It’s official – Romanian films rock! After seeing the wonderful Tales from the Golden Age earlier this year, I’ve now fallen for Police, Adjective (Poliţist, Adjectiv). Both share a fascination with the nature of reality and the creation of meaning. And both reveal a strong sense of compassion toward their characters and society in general.
Director and screenwriter, Corneliu Porumboiui, explains, ‘I wanted to make a film about language, about its meaning or better yet, about its lack of meaning… At the end of “1 2:08 East of Bucharest“, there were a lot of different definitions of the revolution popping up. This time, I tried to find out was hidden behind words, how words can be interpreted, and how they imply lots of different points of view. The film culminates in a dramatic scene in which a Romanian dictionary is supposed to explain the meaning of “conscience,” “Iaw” and other key words in the story… only, it doesn’t.’
Police, Adjective, sets out to not only deconstruct language and the creation of reality but also the crime genre itself, creating in the process what Porumboiui describes as a’post-crime genre’ movie. One populated with characters you care deeply about, who are portrayed neither as innately good nor innately bad, but simply getting by the best they can.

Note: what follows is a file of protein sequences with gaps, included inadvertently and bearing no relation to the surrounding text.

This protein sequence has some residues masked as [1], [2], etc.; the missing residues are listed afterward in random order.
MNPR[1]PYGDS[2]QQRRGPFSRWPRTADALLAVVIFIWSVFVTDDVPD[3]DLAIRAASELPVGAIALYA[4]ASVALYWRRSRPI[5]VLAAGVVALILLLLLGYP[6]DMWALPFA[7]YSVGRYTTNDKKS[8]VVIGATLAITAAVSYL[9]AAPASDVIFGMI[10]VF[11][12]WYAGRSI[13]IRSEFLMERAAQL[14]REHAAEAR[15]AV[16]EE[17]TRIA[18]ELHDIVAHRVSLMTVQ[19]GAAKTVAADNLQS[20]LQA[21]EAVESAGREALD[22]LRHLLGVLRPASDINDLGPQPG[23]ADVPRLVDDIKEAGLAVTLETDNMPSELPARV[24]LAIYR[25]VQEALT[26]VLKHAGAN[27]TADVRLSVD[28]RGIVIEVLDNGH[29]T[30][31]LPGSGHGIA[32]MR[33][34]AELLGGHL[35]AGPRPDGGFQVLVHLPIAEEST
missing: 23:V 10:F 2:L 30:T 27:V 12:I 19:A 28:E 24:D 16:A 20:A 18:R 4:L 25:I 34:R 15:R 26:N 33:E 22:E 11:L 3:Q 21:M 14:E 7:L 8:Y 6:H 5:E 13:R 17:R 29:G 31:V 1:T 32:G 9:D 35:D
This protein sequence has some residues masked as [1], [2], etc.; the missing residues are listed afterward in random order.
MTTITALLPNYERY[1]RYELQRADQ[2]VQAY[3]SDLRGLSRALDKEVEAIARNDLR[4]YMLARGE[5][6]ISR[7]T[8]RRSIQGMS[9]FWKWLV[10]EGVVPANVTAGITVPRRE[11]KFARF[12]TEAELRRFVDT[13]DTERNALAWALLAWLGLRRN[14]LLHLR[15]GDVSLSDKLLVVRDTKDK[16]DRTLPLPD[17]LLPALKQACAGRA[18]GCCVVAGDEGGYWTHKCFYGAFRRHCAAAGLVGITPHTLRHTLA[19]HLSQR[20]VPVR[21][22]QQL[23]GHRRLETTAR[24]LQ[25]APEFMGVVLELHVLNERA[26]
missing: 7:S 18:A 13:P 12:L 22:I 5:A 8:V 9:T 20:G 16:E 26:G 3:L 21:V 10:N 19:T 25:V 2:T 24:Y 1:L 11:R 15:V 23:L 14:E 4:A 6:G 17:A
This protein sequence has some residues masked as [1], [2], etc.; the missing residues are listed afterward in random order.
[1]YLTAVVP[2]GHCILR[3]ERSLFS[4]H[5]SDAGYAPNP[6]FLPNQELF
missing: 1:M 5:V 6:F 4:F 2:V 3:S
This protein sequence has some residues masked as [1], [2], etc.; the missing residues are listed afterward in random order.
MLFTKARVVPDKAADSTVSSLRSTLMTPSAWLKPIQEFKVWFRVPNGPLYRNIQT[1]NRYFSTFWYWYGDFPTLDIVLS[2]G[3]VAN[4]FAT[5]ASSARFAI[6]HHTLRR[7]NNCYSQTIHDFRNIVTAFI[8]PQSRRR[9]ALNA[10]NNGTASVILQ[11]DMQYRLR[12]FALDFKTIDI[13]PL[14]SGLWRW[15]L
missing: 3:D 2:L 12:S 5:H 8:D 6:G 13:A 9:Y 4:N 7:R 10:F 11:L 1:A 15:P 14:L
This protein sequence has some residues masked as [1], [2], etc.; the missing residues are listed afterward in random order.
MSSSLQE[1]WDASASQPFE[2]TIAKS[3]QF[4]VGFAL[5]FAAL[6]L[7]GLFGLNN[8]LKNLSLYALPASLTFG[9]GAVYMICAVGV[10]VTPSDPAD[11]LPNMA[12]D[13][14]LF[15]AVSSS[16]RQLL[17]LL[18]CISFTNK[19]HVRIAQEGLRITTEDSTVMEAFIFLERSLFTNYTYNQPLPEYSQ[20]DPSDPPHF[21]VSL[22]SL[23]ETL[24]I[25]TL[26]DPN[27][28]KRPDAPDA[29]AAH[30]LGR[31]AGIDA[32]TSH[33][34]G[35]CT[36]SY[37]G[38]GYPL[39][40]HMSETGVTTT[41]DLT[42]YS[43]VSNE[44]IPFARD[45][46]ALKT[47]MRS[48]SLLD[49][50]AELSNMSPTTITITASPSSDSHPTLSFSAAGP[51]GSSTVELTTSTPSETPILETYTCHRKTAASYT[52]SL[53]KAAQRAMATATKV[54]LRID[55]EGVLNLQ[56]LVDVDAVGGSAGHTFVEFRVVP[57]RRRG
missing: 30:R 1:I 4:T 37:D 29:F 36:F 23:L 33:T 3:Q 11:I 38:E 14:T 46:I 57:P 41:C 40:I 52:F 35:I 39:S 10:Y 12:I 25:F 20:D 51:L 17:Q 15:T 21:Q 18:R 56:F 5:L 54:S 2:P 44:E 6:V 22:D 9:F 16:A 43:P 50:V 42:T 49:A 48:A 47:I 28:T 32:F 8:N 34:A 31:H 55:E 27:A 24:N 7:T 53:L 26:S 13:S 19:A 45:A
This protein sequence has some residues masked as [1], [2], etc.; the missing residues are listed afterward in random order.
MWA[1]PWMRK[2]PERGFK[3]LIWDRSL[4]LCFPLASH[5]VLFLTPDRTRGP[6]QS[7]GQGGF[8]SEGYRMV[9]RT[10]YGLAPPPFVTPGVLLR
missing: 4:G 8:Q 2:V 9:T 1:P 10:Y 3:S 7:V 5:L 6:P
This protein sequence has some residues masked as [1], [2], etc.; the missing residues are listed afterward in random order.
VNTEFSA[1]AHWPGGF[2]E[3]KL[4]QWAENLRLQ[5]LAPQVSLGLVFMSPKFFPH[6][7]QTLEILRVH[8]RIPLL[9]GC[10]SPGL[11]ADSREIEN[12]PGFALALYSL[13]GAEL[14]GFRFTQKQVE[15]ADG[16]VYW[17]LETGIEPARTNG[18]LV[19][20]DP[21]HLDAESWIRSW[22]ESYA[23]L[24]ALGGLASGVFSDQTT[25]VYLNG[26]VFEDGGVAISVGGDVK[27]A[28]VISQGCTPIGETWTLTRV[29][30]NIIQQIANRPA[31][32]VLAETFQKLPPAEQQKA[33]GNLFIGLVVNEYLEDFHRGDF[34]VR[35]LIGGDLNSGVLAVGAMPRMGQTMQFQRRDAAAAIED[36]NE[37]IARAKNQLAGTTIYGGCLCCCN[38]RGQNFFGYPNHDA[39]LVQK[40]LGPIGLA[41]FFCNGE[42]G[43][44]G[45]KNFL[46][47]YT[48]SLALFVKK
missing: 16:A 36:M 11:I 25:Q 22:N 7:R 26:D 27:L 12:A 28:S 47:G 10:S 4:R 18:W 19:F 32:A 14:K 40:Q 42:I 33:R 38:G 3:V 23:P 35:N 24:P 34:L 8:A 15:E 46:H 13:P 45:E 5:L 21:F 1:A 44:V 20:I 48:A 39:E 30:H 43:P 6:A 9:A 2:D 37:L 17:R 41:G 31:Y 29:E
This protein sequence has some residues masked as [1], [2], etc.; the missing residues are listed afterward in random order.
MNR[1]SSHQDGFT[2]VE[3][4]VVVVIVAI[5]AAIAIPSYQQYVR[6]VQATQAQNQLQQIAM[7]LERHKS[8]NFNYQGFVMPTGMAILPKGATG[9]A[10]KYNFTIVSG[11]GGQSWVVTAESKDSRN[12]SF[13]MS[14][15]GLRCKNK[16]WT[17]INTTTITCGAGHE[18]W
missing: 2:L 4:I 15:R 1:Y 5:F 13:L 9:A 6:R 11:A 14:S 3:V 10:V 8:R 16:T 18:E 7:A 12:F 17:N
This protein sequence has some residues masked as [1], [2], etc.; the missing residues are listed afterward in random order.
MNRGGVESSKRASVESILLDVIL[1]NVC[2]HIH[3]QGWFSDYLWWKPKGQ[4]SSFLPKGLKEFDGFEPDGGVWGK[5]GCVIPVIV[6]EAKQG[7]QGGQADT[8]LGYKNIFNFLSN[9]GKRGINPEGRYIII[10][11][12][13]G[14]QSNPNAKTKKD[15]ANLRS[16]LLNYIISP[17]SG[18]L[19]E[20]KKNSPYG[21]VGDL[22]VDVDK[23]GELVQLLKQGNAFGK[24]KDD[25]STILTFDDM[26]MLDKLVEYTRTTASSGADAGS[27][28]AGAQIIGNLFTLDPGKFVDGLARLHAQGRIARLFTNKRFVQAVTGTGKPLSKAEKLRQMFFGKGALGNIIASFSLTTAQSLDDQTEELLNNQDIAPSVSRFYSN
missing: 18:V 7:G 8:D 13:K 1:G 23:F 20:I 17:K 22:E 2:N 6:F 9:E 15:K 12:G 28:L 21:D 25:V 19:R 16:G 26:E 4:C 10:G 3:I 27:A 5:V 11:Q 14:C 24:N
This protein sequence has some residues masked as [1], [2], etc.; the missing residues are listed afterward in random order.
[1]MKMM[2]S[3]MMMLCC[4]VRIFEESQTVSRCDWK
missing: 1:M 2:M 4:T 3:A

Sadly, unlike Police, Adjective, which proves that films which portray reality in a realistic way don’t have to be boring, Iranian film The Hunter (Shekarchi), starring and directed by Rafi Pitts, failed to engage me in any meaningful way. There were just too many lingering shots of the hero looking… looking… well, haggard and unemotional. Both before and after he discovered that his wife and daughter had been killed in the cross-fire between police and insurgents.
There is one short attempt to provide some context and depth in the character of one of the policemen who catch up with him, but it’s all too brief and made little impression on our hero.
Sorry: I know it was nominated for the Golden Bear at this year’s Berlin International Film Festival and many people loved it, but even at a mere 90 minutes it felt woefully overlong to me.